Sansided
Editorials

Islanders: Disccussing two officiating controversies from Game 5

Head coach Barry Trotz of the New York Islanders speaks to referee Francis Charron #6 (Photo by Elsa/Getty Images)
Head coach Barry Trotz of the New York Islanders speaks to referee Francis Charron #6 (Photo by Elsa/Getty Images)
facebooktwitterreddit

The biggest talking points from the New York Islanders 4-3 OT loss in Game 5 came courtesy of the referees.

After the New York Islanders dropped Game 5 to the Philadelphia Flyers in overtime, the post-game talk amongst Islanders fans centered around two officiating decisions that caused confusion and anger.

So let’s talk about those two calls, maybe that will allow us to move on. Or it’ll just make us mad all over again.

The first call in question was a Claude Giroux high stick that caught Islanders forward Mathew Barzal under the eye late in the third period. Barzal did not return to the ice for the rest of the third or for overtime.

The second came in overtime when Flyers goalie Carter Hart caught the puck while behind his net. A clear penalty. But instead of receiving the two-minute minor called for in the rule book, Hart got off with a warning.

Why?

Accidental

Late in the third period, Flyers captain Claude Giroux caught Mathew Barzal under the visor and under his eye with the tip of his blade. Barzal fell to the ice and left with a bloody gash. He didn’t return to the game.

You can see a video of the incident here.

It looks awful. Giroux even cringed when he saw a replay on the big screen. But the Flyers captain wasn’t given a penalty on the play. After all, Giroux’s stick caught Barzal high and Barzal was bleeding as a result of the play. Why did that not result in a double minor?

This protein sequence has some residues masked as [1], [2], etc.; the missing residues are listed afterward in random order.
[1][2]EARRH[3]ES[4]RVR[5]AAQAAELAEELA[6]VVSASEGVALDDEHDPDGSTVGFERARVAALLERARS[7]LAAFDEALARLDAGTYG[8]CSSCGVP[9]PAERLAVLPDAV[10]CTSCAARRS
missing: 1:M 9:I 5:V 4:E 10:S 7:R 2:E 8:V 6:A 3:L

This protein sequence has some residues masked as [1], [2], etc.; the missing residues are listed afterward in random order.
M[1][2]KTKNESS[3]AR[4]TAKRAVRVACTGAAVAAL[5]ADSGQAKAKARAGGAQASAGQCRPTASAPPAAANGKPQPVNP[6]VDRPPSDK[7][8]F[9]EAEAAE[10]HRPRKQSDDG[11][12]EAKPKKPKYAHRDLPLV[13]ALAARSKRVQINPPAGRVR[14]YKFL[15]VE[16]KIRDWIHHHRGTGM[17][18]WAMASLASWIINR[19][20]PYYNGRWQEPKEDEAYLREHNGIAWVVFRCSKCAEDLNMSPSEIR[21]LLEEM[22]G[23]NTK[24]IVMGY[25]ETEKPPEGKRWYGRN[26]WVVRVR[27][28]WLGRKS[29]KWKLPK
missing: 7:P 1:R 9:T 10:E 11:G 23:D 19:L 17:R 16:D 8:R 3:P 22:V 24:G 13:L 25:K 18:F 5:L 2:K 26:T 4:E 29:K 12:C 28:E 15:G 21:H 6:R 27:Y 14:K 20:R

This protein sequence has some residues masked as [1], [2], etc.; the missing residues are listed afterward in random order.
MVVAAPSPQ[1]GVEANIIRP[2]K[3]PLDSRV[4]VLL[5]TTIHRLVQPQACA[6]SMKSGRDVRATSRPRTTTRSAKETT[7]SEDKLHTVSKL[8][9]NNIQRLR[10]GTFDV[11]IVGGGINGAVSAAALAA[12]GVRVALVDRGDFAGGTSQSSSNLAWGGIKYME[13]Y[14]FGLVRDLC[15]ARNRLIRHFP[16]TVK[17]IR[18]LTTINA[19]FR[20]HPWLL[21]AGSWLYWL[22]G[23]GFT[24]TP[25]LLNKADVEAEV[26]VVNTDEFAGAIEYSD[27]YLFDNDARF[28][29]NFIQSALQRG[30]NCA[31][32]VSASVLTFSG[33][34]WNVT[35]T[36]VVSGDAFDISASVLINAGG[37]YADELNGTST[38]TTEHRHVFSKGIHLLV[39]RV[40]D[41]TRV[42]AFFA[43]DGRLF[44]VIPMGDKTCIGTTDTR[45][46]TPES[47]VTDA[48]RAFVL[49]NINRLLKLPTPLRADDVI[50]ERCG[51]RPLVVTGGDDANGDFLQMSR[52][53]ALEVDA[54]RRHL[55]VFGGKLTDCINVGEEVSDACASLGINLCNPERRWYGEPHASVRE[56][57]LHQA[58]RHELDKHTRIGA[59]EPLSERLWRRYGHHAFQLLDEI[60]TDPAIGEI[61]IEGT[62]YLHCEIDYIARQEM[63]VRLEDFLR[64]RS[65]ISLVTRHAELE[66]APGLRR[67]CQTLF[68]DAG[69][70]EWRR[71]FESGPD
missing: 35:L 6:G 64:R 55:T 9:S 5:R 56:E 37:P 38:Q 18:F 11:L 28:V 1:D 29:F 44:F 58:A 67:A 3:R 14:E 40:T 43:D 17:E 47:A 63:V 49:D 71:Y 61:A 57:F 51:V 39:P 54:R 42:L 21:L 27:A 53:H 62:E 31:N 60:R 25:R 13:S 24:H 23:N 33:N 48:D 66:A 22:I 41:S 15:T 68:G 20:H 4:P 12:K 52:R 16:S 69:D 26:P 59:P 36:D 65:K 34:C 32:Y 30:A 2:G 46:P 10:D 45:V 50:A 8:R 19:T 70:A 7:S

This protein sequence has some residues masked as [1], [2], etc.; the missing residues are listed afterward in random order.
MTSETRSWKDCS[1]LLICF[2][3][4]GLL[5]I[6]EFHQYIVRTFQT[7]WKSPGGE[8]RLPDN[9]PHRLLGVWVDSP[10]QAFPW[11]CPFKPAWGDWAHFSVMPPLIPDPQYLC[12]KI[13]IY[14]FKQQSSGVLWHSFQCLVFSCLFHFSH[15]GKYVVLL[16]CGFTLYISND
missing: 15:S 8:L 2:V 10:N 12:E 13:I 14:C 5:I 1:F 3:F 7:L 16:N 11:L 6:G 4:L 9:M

According to the NHL rule book, high sticking doesn’t result in a penalty if the incident is the result of a follow-through:

"Rule 60.1:  A “high stick” is one which is carried above the height of the opponent’s shoulders. Players must be in control and responsible for their stick. However, a player is permitted accidental contact on an opponent if the act is committed as a normal windup or follow through of a shooting motion"

Some will argue that Giroux wasn’t shooting the puck so much as passing it, but the intent of the rule is that a follow-through can result in an accidental high stick and that is fine. Players shouldn’t let up on a play because they think it might strike another player up high.

For the record, I think that’s nonsense. Sticks shouldn’t hit anyone up high. But I can’t be mad at the refs on this one.

That’s a Penalty

Nine minutes into overtime, Andy Greene rims the puck around the glass in the Flyers end from outside the blueline to establish offensive zone pressure. But Carter Hart leaves his net to catch the puck off the glass. That’s a penalty.

You can see the incident here.

The NHL rule book is quite clear about this:

"Rule 63.2 (Delay of Game): A minor penalty shall be imposed on any player, including the goalkeeper, who holds, freezes or plays the puck with his stick, skates or body in such a manner as to deliberately cause a stoppage of play. With regard to a goalkeeper, this rule applies outside of his goal crease area."

But rather than get a two-minute minor as the rule book states, Hart didn’t receive a penalty. Instead, he received a ‘talking to’ from official Chris Lee.

According to former NHL goalie Martin Biron, this penalty rarely gets called unless a warning has already been made.

I’m all for giving players second chances but unfortunately, that’s not how the sport is supposed to work. You break a rule, the other team gets a power play for it.

Mathew Barzal didn’t get a second chance when he played the puck in the penalty box as a rookie back in 2016-17. No, he got an interference penalty as the rules indicate.

Want your voice heard? Join the Eyes On Isles team!

Write for us!

Remember, that incident for Barzal came five minutes into the first NHL game of his career. If Barzal isn’t owed a ‘talking to’ then nor is Carter Hart owed one nine minutes into overtime in an elimination game in his 86th career NHL game (regular season and playoffs). Regardless of the inexplicable NHL convention of “this penalty always gets a warning”.

facebooktwitterreddit